Careering down the straight for the first time in the 2019 NRL Cup, teams probe and jockey for position. The unfancied Raiders, Eels and Tigers are there or thereabouts as the pace holds with the Storm, Roosters and Bunnies juggernauts perfectly positioned, signalling their usual intentions.
After this weekend, 20 per cent of the games will have been contested and teams can take stock. The Knights will have played four of their allotted 12 at home, and unless they can pluck the Sea Eagles will have enjoyed only a meagre two-point return from the investment. This will prove critical when the final eight is decided.
All of which gives a special import to the latter-day Manly derby at McDonald Jones Stadium on Sunday. A must-win affair as the region celebrates its long and proud rugby league and mining heritage.
Knights by two.
This week's top 8
1. Tevita Pangai junior went from the penthouse to the basement in a few weeks after NOT picking on someone his own size. Sure, belt your opposite number but when you resort to late shots on the smaller men, the lynch mob comes out. It's all about balance and timing, big fella.
2. The NRL's Graham Annesley said post-game that Pangai junior should have been sin-binned. Pandering to the Roosters maybe, but a hard one for the on-field referees who have been told to put their whistle in their pocket of late to speed up the spectacle. After the significant gains on-field last season, it's confusing why the play-the-ball has degenerated into a subjective mess, the defensive space between the sides has reduced, and penalties are at an all-time low. It's one reason the Knights are struggling to get into tryscoring field position of late.
3. The Storm v Bulldogs last week was my match of the round. An epic battle that could have gone either way. Great to see Dean Pay's Bulldogs pull it together, successfully delaying Cameron Smith's all-time pointscoring record. The Dogs of war showed fleeting glimpses of what they may be capable, but they must improve in the absence of injured Dylan Napa and Kieran Foran.
4. Korbin Sims, the baby of the famous rugby league family, spent four years at the Knights before, like many, sought refuge elsewhere. It's no wonder, therefore, he's in for something special each time the relationship is renewed. Last Sunday was no different as he ran the ball forward from a kick-off only to have his hat handed to him and be driven 10 metres backward. Made of sterner stuff, he remained on the field for 15 minutes, with a broken forearm. Something armchair critics should consider next time they disparage the commitment of NRL players.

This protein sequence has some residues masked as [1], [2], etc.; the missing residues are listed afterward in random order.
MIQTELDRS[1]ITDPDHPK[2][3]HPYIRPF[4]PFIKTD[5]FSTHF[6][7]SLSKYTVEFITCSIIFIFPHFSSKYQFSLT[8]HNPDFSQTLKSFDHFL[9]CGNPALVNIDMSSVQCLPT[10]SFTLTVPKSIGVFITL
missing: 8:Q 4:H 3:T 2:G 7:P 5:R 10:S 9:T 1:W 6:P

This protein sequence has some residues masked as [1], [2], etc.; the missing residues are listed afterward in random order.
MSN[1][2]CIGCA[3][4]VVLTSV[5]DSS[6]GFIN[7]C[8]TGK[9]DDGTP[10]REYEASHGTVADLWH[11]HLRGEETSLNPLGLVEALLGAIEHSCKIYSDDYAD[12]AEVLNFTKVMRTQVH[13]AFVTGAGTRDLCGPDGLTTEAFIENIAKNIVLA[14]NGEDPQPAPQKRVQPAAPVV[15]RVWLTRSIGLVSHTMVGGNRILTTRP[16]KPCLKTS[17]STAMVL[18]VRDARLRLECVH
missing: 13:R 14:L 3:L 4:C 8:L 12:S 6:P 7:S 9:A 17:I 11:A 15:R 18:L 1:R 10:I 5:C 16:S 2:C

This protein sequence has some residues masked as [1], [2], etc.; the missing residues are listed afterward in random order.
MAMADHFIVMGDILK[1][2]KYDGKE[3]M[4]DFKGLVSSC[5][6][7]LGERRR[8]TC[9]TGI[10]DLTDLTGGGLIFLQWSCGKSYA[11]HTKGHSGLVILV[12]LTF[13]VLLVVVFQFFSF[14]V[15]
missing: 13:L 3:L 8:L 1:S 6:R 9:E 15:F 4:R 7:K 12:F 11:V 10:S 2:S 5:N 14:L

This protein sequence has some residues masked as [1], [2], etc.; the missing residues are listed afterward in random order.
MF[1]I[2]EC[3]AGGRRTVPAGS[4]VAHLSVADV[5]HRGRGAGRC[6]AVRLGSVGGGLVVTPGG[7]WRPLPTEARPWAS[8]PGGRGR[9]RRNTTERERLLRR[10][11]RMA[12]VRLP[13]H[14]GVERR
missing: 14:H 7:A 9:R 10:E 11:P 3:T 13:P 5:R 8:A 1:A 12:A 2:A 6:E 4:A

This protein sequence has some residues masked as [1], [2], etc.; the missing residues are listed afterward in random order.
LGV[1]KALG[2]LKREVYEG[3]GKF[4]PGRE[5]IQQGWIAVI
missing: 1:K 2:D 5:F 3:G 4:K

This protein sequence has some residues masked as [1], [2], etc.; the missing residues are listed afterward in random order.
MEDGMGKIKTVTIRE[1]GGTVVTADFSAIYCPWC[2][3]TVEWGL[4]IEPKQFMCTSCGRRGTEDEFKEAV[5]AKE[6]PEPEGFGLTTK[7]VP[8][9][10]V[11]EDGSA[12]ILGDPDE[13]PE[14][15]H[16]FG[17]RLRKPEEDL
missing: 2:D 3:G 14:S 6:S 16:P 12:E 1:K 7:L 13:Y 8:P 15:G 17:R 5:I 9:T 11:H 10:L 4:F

5. We can only thank Allah for the exciting golden point drama as the Tigers fought hard to hold off the entirely unimpressive Panthers last week. Completing their sets at a disastrous 50 per cent, Penrith triumphed after most of the hometown faithful had left with the lowest (winning) completion rate in NRL history.
6. What's the best spot for Kalyn Ponga? Vindication appeared to arrive in moving KP back to fullback, where he sets up two trademark tries last week. Matter settled? Maybe, maybe not quite, because both were produced on the left and executed regardless of whether he was the nominal fullback or five-eighth. Perhaps the real problem is that we pigeonhole all positions these days to within an inch of their lives and fullback remains the last bastion of free expression and bon vivant in rugby league.
7. Refreshing to see Roosters and Broncos determine they wouldn't be slapping their players with crazy fines and sanctions this week after Latrell Mitchell and James Roberts we're caught out on the town. Mind you, neither club has great consistency after the Mitchell Pearce poodle-gate affair, or the more recent Payne Haas "you can choose your mates but not your family" debacle. Rules for some and not for others, maybe?
8. In the same vein, I gather as part of the NRL v Jack de Belin case set down for next Monday in the Federal Court, the NRL prepared a brief of evidence supporting their claims that adverse player behaviour financially disadvantages the earning capacity of the game and its senior clubs. And thus, they are entirely within their rights to fine, suspend, vilify and or castigate any player, as they see fit, who might bring "the game into disrepute".
Such a brief will no doubt describe the how, when and exactly what bad player behaviour impacts the game's bottom line. And precisely what economic loss is currently absorbed by the game as a result of those pesky players playing up.
They'll cite fewer bums on seats, dwindling broadcast eyeballs and debased sponsorship value. They'll argue this must be reasonably and ruthlessly contained. If not with punitive penalties and over-reach, then what? Fair's fair, right?
All of which makes perfect sense and should play well, until, of course, some smart-alec lawyer for de Belin asks the NRL to explain the income bonanza reality.
My understanding is the NRL season kicked off with record round-one crowds, TV ratings and membership numbers.
It's a similar story closer to home, where I find myself pondering the economic-loss argument that underpinned the decision by Knights officials to impose significant fines on two of their employees.
Crowds of close enough to 20,000, increases in membership, sponsorship and corporate hospitality, suggest the massive fines are more an "embarrassed-parent" response than anything that might stack up in more considered forums.
All up, it's the wild west, in my opinion, and may be shown to be next week.
Sounds like a crock?
Better left to the lawyers then, hey?